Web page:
Episode 6: Indo-European Words

A look at words used by the original Indo-Europeans and the clues such words provide to the identity of the first Indo-Europeans.  The etymology of modern English words is explored in relation to the original Indo-European words.

7 thoughts on “Episode 6: Indo-European Words

  1. Hopefully I can say this without being rude because I am loving this podcast. I am very interested to learn why the presenter sometimes pronounces words differently than I do (Southern Alberta, Canada.) Such as the L in words like Old (Owd/Owed is what I hear) and Golf (gough, like cough is what I heard). Its even more interesting that the presenter seems to know this, when saying ‘pen’ ‘kin’ ‘keen’ they spelled it afterwards like they knew their e’s sounded like I’s and vice versa!

    • Hi Nick. The best answer I can give you is that my accent is simply different from yours. At various points in the podcast, I try to explore why accents develop and why various accents pronounce certain sounds differently. This topic will be explored in much greater detail in future episodes which will explore the development of Modern English.

      • Well said Kevin! Our accent is something we absorb from those around us. We can modify in in adult life but can we really explain it? I think of some Scottish actors who lose all trace of their accent when playing a role, yet in an interview they revert to being Scots.

  2. I found this episode very enriching. I happen to be an English language teacher and sometimes when students ask about those irregular plural forms, you don’t know what to answer and end up saying ” that’s the way it is”. In this episode I found the reason why and I will not hesitate to tell my students where those weird forms come from.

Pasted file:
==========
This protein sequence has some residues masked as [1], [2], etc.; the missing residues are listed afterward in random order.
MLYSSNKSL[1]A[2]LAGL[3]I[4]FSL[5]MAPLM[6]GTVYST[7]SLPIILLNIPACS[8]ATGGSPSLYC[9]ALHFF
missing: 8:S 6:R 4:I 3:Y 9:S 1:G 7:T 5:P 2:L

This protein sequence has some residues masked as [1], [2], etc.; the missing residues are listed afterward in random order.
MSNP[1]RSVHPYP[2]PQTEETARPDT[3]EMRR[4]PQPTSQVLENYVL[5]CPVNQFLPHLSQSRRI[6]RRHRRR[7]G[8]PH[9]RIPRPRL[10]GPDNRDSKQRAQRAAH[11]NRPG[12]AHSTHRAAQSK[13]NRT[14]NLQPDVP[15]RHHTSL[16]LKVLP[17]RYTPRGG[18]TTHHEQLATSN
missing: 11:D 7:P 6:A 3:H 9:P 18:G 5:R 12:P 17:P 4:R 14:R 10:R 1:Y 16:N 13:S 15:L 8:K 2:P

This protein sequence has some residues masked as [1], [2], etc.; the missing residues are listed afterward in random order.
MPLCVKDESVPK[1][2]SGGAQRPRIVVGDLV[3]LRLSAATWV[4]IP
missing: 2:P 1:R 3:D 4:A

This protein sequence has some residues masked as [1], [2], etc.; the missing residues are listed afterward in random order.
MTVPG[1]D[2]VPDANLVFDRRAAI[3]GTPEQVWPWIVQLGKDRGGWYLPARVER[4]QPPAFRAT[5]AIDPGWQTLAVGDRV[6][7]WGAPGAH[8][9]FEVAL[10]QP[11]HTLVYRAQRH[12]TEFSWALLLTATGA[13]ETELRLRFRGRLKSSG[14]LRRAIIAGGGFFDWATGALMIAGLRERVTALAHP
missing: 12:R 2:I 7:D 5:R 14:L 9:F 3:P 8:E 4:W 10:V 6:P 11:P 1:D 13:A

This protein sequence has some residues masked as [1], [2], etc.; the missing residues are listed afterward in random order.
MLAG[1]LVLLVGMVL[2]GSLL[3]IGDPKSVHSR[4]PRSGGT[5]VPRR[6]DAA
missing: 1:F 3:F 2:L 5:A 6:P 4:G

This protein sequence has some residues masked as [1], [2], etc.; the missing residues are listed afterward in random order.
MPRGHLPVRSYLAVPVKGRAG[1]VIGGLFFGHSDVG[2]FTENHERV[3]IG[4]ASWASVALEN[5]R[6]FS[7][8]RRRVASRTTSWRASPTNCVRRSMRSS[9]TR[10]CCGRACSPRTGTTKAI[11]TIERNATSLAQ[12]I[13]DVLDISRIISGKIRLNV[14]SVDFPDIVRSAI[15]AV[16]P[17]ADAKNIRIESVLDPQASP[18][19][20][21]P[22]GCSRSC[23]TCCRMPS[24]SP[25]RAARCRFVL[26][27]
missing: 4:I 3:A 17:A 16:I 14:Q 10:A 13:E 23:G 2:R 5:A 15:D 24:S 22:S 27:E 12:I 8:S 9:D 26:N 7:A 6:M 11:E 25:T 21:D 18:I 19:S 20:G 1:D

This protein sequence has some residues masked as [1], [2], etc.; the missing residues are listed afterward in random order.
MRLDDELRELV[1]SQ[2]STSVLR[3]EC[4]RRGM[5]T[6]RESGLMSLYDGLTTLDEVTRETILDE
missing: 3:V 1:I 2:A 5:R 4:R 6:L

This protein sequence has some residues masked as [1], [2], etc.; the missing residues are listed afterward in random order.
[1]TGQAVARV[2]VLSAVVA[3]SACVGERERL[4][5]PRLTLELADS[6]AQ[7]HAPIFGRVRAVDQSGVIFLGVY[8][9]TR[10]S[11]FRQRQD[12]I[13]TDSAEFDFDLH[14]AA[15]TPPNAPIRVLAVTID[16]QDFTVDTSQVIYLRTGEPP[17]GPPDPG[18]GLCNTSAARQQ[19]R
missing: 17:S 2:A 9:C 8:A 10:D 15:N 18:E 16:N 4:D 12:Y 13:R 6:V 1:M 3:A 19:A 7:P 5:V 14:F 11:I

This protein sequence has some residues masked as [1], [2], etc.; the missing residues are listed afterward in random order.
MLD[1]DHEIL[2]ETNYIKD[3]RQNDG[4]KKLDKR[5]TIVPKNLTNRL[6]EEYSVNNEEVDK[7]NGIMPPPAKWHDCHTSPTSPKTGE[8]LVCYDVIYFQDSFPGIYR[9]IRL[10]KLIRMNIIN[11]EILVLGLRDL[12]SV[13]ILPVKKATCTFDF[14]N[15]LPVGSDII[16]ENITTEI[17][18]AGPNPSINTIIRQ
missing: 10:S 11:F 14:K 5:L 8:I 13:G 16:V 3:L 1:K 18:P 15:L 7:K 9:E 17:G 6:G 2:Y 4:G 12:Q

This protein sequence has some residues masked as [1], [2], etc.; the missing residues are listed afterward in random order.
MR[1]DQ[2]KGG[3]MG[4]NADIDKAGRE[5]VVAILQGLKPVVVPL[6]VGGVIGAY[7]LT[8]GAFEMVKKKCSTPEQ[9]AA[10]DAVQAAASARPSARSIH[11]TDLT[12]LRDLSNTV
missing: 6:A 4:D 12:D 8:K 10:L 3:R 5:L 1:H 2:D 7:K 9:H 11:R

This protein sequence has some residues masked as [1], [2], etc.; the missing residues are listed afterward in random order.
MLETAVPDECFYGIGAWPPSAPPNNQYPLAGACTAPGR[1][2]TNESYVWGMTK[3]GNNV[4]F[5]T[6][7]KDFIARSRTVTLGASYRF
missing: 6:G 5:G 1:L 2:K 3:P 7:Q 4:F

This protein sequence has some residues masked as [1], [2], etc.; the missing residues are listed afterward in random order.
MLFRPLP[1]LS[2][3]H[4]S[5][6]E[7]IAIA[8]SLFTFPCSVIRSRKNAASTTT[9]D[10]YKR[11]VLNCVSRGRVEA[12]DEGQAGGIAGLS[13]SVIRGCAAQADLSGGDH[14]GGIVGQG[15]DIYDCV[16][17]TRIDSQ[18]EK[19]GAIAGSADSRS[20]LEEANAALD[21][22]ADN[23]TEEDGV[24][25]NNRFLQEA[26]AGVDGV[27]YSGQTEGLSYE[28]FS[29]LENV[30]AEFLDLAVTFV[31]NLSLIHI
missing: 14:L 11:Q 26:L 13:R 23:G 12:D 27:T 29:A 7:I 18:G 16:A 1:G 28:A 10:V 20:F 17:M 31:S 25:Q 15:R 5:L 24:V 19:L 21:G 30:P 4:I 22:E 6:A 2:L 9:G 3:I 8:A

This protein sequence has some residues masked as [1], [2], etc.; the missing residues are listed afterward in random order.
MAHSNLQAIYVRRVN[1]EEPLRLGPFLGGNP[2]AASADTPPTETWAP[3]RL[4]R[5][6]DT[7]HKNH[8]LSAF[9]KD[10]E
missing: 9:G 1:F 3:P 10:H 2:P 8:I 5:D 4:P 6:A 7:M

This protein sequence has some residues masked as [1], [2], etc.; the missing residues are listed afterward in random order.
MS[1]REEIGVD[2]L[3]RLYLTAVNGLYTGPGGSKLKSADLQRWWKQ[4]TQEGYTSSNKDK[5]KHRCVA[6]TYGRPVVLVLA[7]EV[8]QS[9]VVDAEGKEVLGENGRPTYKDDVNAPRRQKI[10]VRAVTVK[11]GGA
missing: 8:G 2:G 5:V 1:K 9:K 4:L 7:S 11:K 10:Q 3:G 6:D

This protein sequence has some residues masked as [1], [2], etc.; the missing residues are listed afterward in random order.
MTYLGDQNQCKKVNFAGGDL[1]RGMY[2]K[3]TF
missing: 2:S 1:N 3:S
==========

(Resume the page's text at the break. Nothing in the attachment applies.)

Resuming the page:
3. Hello, I’m enjoying your podcast very much. I did have a comment for you about the formation of plurals in Old English. You said that

    “at some point after Old English, English adopted the modern rules for making words plural.That included the general rule that the way to make a singular word plural is to add an ‘s’ or ‘es’ at the end and pretty much all newer nows follow this rule.”

    This does not strike me as strictly accurate on two accounts.

    1. Old English had several ways to decline nouns to form the plural and one of them was to ad ‘as’ to a word. This is the old English form of the modern plural rule.

    2. The word for ‘fox’ is an old Saxony word and not a newer word at all. The reason why we say foxes instead of foxen is because the root word for fox simply fell into the class of nouns that declined with an ‘as’ and not an ‘en’ (see https://hord.ca/projects/eow/grammar/noun.php?id=592&output=macron)

    Do you have a

    • Paul,

      Thanks for the feedback. Your observations are correct. I was trying to simplify a complicated process in that one sentence. I discuss the evolution of plural suffixes in some detail in Episode 53.

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